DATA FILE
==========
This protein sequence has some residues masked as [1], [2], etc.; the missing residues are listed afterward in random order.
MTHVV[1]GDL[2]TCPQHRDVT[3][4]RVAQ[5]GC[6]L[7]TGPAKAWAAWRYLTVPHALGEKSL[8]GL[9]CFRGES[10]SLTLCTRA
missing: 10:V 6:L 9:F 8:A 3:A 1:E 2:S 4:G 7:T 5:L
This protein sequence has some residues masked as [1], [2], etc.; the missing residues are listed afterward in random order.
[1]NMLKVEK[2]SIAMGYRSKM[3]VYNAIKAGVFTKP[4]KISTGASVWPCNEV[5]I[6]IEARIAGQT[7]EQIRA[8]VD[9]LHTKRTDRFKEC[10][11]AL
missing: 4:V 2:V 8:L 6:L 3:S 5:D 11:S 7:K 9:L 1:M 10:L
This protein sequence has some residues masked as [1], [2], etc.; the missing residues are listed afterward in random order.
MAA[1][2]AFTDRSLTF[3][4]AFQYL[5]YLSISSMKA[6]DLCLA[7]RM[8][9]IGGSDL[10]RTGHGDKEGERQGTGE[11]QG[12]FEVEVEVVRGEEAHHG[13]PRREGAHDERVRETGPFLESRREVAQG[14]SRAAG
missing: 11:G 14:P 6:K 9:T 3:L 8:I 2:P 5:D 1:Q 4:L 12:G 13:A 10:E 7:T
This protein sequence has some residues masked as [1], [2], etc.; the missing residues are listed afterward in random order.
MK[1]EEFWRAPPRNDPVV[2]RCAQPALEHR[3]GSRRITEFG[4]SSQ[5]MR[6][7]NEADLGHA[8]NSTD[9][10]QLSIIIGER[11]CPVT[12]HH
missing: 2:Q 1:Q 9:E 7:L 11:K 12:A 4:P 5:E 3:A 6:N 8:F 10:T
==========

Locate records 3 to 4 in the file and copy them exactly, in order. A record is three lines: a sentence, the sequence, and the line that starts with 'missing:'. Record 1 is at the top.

This protein sequence has some residues masked as [1], [2], etc.; the missing residues are listed afterward in random order.
MAA[1][2]AFTDRSLTF[3][4]AFQYL[5]YLSISSMKA[6]DLCLA[7]RM[8][9]IGGSDL[10]RTGHGDKEGERQGTGE[11]QG[12]FEVEVEVVRGEEAHHG[13]PRREGAHDERVRETGPFLESRREVAQG[14]SRAAG
missing: 11:G 14:P 6:K 9:T 3:L 8:I 2:P 5:D 1:Q 4:L 12:G 13:A 10:E 7:T
This protein sequence has some residues masked as [1], [2], etc.; the missing residues are listed afterward in random order.
MK[1]EEFWRAPPRNDPVV[2]RCAQPALEHR[3]GSRRITEFG[4]SSQ[5]MR[6][7]NEADLGHA[8]NSTD[9][10]QLSIIIGER[11]CPVT[12]HH
missing: 2:Q 1:Q 9:E 7:L 11:K 12:A 4:P 5:E 3:A 6:N 8:F 10:T